All of which is to say that woulda-shoulda-coulda is not going to get anyone closer to the ideal of retaining more Catholics with a reverence for the church and the Mass and the many wonderful things that the magnificent Catholic church offers.

    My advice to those of you who are disappointed by departing members would be to get busy in your own realm and start actively reaching out to these people. Get together with them personally, not for acts of salesmanship, but to explore the mutuality of your faith needs and to let them know that they are loved and needed and that they provide something special in the Catholic church that would be lost if they were not there beside you.

  • Jacinda Ramsey says:

    Sorry Father Josh but you are missing the entire point. As a matter of fact, I KNOW I am sinning, I think most of us do actually, by not going to church and not receiving the Eucharist. I don’t want to sin… I still consider myself a Catholic, a sinning one, but a Catholic.

    When I was in college, 20 years ago at a face to face confession I told the priest I felt God was calling to me to religious life. My grandparents and parents had been members of that church for years. I had been president of the youth group etc. He laughed. Laughed and said he really doubted it. It cut me deeply but I stayed faithful to the church. I was president of the Newman Center in college. I thought, new place, new parish. The director had an alcohol problem and was VERY liberal; we lost most of the students. I tried to get someone from the diocese to investigate or just help us and was told we were a group of trouble makers. Another state and two dioceses later trying to discuss problems with priests who had no time. Once I asked a priest to bless a rosary for my child. I felt like I had asked him to crawl 10 miles on his hands and knees! This isn’t one problem with one parish and one church and one priest. Every instance I have mentioned (and a few more that weren’t) destroyed a part of my identity as a Catholic. I have shed so many tears. I realize I should have “Fortitude” and keep coming back for more but I am so afraid that to continue to have “Fortitude” will begin to erode my faith in God altogether!

    I finally stopped attending mass regularly because looking up at the priest during the service made me so angry I couldn’t take communion. I tried looking up at the cross the entire service, I tried looking down at the floor. I tried keeping my eyes on the missal. Even if I had never spoken to the priest (and I haven’t belonged to a parish since the rosary incident) I would become angry. I have been to confession. I have talked to a counselor. And I have prayed. And prayed. Many of my friends have left the Church or stopped attending mass for similar reasons.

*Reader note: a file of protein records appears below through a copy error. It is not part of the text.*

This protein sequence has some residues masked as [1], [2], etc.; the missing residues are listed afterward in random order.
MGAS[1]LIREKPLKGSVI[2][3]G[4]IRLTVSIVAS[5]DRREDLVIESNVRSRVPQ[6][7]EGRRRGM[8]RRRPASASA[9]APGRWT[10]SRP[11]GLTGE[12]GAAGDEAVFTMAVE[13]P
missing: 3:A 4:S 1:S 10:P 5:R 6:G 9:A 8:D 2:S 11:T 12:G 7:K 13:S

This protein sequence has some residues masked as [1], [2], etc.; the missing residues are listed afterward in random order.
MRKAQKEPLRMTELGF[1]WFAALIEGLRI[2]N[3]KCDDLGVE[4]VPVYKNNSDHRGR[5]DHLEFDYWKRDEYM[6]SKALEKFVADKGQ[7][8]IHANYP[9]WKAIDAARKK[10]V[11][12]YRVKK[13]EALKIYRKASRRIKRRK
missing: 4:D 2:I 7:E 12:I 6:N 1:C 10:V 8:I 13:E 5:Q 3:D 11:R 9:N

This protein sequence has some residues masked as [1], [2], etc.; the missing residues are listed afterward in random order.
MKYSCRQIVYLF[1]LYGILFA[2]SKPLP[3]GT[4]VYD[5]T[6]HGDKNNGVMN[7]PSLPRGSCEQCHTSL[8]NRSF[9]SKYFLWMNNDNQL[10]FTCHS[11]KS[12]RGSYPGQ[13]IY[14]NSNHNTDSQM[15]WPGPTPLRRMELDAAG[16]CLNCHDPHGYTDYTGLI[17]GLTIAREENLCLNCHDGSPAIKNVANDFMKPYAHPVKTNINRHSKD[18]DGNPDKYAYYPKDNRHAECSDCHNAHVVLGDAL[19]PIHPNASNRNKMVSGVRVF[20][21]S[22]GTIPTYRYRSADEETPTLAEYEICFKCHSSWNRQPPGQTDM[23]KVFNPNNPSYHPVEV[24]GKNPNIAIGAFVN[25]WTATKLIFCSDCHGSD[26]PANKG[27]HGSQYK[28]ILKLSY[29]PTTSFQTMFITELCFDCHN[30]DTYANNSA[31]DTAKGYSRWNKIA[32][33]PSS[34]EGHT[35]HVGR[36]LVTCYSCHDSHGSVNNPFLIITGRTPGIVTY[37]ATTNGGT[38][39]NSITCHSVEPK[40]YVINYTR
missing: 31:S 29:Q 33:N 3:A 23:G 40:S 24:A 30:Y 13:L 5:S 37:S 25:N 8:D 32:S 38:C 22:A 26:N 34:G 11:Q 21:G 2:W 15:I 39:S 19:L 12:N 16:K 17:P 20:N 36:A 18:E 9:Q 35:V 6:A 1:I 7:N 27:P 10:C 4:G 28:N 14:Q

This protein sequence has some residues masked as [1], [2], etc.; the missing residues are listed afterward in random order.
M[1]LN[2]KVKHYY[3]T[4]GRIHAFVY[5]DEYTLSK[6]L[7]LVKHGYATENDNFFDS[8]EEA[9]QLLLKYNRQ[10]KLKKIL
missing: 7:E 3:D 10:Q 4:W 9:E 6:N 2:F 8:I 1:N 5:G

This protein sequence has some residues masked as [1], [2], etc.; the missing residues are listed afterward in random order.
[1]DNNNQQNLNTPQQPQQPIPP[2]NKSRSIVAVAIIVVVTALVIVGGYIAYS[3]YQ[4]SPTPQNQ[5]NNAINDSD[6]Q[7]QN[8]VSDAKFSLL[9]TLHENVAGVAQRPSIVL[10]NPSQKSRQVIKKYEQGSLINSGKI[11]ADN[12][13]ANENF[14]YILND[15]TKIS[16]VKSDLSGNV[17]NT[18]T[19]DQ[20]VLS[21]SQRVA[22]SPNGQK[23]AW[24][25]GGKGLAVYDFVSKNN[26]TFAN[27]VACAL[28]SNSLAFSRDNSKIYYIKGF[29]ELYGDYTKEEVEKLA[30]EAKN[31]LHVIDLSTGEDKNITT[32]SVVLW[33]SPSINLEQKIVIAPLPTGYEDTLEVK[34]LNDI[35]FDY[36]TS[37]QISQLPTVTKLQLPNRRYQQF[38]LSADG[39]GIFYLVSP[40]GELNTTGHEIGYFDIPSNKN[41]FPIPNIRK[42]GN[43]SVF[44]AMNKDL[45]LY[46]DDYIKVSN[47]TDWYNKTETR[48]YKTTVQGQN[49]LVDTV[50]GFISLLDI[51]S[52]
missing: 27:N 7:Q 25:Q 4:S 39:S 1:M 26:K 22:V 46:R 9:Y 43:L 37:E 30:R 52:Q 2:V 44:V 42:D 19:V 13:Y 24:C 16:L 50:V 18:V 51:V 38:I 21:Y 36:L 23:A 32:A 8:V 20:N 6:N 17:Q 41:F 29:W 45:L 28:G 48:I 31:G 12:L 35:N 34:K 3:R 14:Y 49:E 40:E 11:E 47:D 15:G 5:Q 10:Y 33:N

“Likewise, you can’t step out of the Catholic Church and then expect that the healing you need will become available to you.” So am I suppose to believe I can get it from where the injury came from in the first place?

    “You can’t reform a system you find deficient by stepping back from it, and deciding to throw rocks through the windows.” I agree, but what DO I do?

  • Jacinda, thank you very much for adding your comment. I appreciate it.

    When I hear these things — and you are not the first to bring such horrors forward — I always go through a mixture of anger and sadness. I’m sorry you’ve had to deal with such things at the hands of individuals within the Church, in the deepest sense where “sorry” means “sorrow.” It especially grieves me that you received that kind of reaction from a priest within the context of the confessional. Having heard similar stories in detail, I can tell you that often the reaction you receive is often from the priest sorting out his own baggage, and rubbing it off on you. It’s deplorable.

    As for your sincere and very good questions in light of your circumstances, I can only offer an anecdotal response.